Sunflowers, somewhere in South Dakota.
I grew up in the West and spent a lot of time in California and Utah, where mountains are what it's all about. You climb them, look at them, and generally, everyone assumes that beauty is all
about how big or tall something is.I believe my genetics are predisposed to like flat, or at least gently rolling. Grandeur is in the mind if not the eye of the beholder. My grandeur is smaller and more intimate.
As much as I enjoy the mountains, I have to admit a bias for smaller vistas. I'm not sure how to explain it biologically or psychologically, but I do think that some people have a predilection for certain landscapes. Stick a !Kung on a beautiful mountain top and he's likely to scream and hug the ground.
I've spent a decent amount of time driving around south-central and south-western Wisconsin these past few weeks. To be honest, it has been hard to take the highways, and despite the extra time, I've stayed on County Roads most of the time. They're usually lettered and though that's somewhat boring, it's eminently practical. Practicality is a midwestern virtue, ranked right up there with being steady, the nicest thing you can say about a man or a woman.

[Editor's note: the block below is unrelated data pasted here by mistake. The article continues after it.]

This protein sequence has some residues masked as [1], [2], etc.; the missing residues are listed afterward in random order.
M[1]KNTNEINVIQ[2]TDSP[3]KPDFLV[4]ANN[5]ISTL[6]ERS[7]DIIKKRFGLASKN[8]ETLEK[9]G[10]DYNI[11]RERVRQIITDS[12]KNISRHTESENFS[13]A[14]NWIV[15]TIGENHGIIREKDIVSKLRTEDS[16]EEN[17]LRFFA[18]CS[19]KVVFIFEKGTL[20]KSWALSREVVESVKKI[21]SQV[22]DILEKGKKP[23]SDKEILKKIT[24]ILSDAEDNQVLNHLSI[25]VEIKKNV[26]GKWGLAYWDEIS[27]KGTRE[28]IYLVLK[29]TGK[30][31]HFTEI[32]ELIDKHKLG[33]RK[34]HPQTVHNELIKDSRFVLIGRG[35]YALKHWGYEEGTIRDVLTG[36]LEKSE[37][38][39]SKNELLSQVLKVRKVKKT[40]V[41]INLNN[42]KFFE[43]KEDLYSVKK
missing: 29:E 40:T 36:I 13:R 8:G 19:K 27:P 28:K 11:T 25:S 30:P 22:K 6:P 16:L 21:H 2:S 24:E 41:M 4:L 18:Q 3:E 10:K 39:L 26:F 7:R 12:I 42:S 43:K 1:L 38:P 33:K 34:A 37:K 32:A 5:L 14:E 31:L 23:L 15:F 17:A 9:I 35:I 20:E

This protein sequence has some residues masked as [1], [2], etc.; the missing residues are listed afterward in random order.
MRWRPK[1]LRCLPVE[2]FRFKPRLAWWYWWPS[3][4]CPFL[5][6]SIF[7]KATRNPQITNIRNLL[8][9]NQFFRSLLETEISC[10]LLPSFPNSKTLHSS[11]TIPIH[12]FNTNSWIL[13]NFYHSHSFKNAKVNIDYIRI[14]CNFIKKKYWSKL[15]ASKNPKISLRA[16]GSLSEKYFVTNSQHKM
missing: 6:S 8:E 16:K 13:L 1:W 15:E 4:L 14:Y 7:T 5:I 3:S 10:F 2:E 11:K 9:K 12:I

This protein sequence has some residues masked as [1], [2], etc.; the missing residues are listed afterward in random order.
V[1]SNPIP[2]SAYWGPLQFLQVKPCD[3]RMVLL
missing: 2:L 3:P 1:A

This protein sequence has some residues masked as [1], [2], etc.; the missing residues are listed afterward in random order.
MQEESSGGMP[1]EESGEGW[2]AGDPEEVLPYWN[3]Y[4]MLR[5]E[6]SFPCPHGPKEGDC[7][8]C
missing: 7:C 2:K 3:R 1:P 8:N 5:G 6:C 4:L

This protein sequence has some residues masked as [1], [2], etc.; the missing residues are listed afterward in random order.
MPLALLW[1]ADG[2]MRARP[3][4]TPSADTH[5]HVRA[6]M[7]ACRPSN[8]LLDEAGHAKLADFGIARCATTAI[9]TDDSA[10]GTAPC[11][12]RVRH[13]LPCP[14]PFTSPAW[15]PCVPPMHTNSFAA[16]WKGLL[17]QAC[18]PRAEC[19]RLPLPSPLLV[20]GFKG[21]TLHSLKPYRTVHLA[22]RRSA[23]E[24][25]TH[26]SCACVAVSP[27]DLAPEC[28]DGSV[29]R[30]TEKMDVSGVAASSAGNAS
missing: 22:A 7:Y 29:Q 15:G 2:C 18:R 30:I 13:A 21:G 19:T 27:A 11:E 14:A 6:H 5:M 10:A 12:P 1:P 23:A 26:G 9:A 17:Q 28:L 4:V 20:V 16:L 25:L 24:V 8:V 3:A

What I have discovered is that somewhere in my brain there is a nerve cluster, a ganglion if you will, that is activated when I spend time in the Driftless Area, the part of Wisconsin that was not glaciated. It speaks to me, and the fact that there are more cows than people in this part of the state probably doesn't hurt either.
I guess my point is that everywhere has beauty. Deserts or rain forests, coulees or canyons, it's all good. It just takes opening your eyes a bit, and more importantly, opening your mind a little bit too.